The promise of transit-oriented development (TOD) for increasing transit ridership, enhancing economic development, and establishing a “sense of place” at transportation nodes has been well documented in the literature. However, the majority of research addresses TOD in greenfield sites located primarily in suburban places in growing regions. The policies that are widely believed to be supportive of TOD are examined, the gap in knowledge about TOD in established city neighborhoods is addressed, and the challenges of TOD in different urban settings are compared.
Many metropolitan planning organizations across the United States have embraced transit-oriented development (TOD) as their regional planning paradigm. Regional and local transit agencies have made—or plan to make—major investments in new transit capacity, particularly rail systems. These agencies expect that dense and mixed-use development around stations will follow and cause significant shifts away from automobile usage for both work and non-work trips. Federal transit support for construction of these new systems is conditioned on a showing of supportive land-use patterns, and several separate federal initiatives have been mounted to encourage the integration of transportation with land development.
The New Jersey Transit Village Initiative demonstrates a new role for state planning in the USA, one that is more European-like in nature. In an attempt to promote mixed-use, pedestrian-oriented, dense developments around transit stations in New Jersey – transit-oriented developments – the planning process has proven to be innovative and not typically American. This paper presents an overview of the Initiative and a summary of its evaluation. We conclude that the Transit Village Initiative in New Jersey is a good model of smart growth, which stems from active planning and intergovernmental cooperation on land use and transportation issues.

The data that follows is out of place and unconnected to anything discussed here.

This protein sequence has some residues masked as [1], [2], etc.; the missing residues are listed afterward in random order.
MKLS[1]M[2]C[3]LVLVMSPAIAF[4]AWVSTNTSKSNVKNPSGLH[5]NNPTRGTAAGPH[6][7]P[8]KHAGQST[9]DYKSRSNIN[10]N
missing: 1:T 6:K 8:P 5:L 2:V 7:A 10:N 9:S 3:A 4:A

These design guidelines deﬁne the relationship between the public realm, as characterized in the Dublin Transit Center General Plan/Speciﬁc Plan Amendment, and the public and semi-public portions of private development
In the early years of the 20th century, transit dominated travel in cities—and, by necessity, development was clustered near transit. In fact, transit and land use were so closely connected that private transit operators often developed real estate and used the profits to subsidize transit operations. By the close of the 20th century, however, the automobile had become the dominant means of travel in urban centers, cities with extensive transit networks were in decline, and proximity to transit was most often an afterthought in development. Once the norm in urban settings, development around transit became the exception. And, as accessibility for automobiles became the focus of development, with no regard for the location of transit, the basic principles for developing around transit fell into disuse, and were eventually lost.
Recently, however, new trends have emerged that favor cities, transit, and development around transit. A number of major cities with extensive…
The purpose of the Transit Oriented Development (TOD) zoning districts is to create a compact, and high intensity mix of residential, office, retail, institutional, and civic uses to promote the creation and retention of uses in areas with high potential for enhanced transit and pedestrian activity. Pedestrian circulation and transit access are especially important and have an increased emphasis in the TOD zoning districts. The development standards are designed to require compact urban growth, opportunities for increased choice of transportation modes, and a safe and pleasant pedestrian environment by ensuring an attractive streetscape, a functional mix of complementary uses, and the provision of facilities that support transit use, bicycling, and walking.
These zoning districts are meant to create high density transit supportive development around transit stations, typically the area within one-half (1/2) mile walking distance from the transit station, which represents a…